I really really found coping strategies in writing. I’ve blogged a lot of stuff in the path, but by just getting it out there eased the tension 🙂

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    1. I feel the same way. I have been suffering for the last 10 years or so. I also tend to avoid people and spend more time talking to my voices. I use writing as an outlet and just started blogging a few months ago. My voices are also loud and clear and tend be negative. I ended up in hospitals and things. And nothing will take them away. The meds I take only help with my other symptoms like insomnia and depression and they talk to me every day. I have packed on a lot of pounds over the years as well. So I also struggle with my weight too. But I try to have hobbies as a way to take away keep me occupied. I also try to laugh as much as possible and find humor in everything. My post are poems as I was inspired by another blogger to write each post as a poem. I do not work at the moment but I do aspire to be a writer since I enjoy writing so much. I have gone through some horrible experiences and felt like I was going crazy. It’s hard to explain and write about but yes I do have experience that would seem more supernatural rather than symptoms of a mental illness.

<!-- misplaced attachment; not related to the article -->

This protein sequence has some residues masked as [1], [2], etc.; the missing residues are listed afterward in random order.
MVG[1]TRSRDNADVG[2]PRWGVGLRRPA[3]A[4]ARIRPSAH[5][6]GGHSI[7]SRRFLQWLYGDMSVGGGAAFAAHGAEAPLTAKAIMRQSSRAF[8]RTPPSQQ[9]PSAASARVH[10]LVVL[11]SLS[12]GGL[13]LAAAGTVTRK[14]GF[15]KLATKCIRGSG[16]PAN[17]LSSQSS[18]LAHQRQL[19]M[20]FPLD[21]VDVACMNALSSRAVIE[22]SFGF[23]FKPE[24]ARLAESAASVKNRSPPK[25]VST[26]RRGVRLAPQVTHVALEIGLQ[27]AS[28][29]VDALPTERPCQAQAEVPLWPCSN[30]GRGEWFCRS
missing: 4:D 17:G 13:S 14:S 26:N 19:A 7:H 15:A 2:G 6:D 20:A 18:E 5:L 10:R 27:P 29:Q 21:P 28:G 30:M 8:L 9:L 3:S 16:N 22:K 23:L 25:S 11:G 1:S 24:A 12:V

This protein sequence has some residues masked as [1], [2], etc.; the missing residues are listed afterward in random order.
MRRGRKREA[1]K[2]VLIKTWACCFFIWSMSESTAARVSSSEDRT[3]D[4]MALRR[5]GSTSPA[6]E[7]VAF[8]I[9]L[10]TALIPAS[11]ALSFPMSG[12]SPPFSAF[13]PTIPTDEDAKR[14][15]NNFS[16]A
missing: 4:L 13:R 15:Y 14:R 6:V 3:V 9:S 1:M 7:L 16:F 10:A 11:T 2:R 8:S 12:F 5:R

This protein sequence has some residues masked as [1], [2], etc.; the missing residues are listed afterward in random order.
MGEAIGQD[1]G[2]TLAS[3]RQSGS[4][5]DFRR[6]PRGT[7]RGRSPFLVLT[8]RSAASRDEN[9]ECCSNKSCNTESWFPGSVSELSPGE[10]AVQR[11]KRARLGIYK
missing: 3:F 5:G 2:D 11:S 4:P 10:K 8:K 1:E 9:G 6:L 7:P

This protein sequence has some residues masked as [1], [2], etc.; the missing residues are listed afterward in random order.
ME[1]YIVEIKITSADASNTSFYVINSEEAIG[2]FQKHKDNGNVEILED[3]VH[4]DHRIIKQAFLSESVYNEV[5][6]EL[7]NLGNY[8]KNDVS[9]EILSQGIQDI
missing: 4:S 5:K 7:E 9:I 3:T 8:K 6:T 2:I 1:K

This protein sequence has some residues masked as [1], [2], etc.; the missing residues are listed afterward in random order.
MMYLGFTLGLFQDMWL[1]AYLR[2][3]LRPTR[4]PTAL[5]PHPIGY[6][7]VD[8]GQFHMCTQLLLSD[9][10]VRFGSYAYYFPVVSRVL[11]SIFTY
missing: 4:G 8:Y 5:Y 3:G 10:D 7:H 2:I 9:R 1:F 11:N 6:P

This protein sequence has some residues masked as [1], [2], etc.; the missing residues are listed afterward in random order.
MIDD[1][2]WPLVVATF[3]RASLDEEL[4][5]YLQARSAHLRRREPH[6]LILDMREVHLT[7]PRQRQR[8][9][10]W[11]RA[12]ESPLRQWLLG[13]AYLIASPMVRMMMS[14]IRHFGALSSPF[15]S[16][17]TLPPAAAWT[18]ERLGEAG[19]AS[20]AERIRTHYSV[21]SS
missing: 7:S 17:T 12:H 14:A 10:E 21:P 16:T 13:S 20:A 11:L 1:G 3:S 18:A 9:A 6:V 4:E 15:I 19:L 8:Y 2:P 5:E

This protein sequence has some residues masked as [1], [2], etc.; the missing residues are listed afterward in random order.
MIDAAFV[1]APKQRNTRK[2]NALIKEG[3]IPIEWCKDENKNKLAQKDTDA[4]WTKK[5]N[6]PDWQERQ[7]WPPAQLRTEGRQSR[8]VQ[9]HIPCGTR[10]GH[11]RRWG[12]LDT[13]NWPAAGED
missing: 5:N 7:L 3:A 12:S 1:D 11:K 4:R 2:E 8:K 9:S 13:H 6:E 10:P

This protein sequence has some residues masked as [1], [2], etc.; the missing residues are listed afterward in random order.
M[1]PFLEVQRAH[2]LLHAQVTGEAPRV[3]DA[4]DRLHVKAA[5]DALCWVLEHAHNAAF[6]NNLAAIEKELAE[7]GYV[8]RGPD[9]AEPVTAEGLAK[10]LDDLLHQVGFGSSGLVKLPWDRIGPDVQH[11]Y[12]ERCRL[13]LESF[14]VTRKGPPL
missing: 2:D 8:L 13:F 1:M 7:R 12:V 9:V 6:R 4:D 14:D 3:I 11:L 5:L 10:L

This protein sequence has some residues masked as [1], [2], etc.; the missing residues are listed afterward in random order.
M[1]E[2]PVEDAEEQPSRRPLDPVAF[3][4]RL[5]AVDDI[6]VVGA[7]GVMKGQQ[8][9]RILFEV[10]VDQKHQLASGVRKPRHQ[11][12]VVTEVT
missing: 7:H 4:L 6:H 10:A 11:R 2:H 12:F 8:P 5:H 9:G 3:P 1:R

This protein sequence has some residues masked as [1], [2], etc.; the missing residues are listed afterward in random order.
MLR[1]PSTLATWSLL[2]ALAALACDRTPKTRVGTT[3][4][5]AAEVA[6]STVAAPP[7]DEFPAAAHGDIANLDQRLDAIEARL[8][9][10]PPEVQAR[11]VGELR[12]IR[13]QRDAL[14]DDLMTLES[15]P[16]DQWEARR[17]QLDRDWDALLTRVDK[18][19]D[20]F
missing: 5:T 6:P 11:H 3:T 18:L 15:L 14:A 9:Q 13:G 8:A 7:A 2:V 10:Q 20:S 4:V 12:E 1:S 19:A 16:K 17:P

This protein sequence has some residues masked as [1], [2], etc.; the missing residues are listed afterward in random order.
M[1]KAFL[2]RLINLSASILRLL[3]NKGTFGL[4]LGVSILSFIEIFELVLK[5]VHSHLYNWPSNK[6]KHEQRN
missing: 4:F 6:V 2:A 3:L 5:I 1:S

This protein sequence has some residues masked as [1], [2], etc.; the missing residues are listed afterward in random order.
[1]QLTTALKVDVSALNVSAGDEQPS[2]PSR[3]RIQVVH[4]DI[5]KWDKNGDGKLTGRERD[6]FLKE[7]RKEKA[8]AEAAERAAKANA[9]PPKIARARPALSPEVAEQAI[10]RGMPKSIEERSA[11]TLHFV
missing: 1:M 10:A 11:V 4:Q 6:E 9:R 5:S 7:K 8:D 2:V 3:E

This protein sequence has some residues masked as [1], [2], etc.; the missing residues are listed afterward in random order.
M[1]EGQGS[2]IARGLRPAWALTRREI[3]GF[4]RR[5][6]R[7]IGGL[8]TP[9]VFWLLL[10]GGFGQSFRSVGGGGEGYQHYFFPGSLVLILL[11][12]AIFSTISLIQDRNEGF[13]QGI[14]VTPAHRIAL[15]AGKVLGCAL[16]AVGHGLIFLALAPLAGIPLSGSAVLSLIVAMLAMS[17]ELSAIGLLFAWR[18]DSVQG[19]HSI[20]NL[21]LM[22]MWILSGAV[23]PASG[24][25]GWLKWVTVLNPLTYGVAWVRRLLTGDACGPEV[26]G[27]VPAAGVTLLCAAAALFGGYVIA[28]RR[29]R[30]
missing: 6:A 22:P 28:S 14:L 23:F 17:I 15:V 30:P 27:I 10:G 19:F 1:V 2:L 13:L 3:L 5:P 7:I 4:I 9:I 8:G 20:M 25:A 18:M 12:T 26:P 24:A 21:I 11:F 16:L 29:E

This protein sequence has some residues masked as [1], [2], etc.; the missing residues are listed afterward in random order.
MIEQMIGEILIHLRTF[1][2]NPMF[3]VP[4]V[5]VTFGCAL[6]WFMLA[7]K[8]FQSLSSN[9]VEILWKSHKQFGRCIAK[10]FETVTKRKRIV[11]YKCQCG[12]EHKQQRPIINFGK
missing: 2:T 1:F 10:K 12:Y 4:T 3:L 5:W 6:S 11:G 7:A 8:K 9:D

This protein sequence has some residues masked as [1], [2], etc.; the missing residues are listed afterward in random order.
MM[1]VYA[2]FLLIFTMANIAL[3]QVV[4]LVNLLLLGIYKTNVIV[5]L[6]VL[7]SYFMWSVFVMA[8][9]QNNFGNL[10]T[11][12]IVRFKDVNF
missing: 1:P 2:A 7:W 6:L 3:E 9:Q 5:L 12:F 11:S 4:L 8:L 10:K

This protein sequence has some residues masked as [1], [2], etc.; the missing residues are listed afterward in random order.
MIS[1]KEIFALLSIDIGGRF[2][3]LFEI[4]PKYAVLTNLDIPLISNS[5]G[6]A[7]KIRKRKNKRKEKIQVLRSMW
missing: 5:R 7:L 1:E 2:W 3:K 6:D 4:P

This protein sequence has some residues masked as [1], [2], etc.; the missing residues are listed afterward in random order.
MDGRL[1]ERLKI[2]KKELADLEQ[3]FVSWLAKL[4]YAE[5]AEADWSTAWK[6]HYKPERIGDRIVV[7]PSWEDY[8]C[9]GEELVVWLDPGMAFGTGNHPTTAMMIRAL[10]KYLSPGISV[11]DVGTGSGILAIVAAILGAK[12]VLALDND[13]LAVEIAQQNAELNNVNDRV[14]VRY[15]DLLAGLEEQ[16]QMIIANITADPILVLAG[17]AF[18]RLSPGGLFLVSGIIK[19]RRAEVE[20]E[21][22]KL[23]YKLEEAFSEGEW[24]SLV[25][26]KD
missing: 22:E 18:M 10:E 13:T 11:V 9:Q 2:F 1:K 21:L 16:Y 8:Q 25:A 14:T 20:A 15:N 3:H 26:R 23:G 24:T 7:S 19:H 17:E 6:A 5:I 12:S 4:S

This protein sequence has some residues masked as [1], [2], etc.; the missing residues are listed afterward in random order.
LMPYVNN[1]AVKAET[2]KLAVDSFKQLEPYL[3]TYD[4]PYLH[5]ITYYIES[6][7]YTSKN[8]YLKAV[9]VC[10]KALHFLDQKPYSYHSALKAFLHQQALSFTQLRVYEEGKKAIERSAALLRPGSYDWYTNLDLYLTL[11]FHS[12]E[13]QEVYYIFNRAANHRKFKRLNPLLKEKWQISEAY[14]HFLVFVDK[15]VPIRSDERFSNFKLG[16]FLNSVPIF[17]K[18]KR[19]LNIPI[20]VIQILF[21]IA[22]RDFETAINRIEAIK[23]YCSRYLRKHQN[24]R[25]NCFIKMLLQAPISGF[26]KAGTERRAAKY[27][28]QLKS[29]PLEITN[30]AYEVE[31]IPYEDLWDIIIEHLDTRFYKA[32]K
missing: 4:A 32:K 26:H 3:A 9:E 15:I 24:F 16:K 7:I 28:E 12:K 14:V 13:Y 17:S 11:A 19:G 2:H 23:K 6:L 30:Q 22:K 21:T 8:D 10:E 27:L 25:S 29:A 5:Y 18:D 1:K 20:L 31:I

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      1. Best of luck with it. I am currently looking into hearing voices workshops and website s they make a lot of sense to me in understanding my voice hearing experience. The voices were tiny bit positive after I did a workshop a week ago. Definitely worth a look if have time.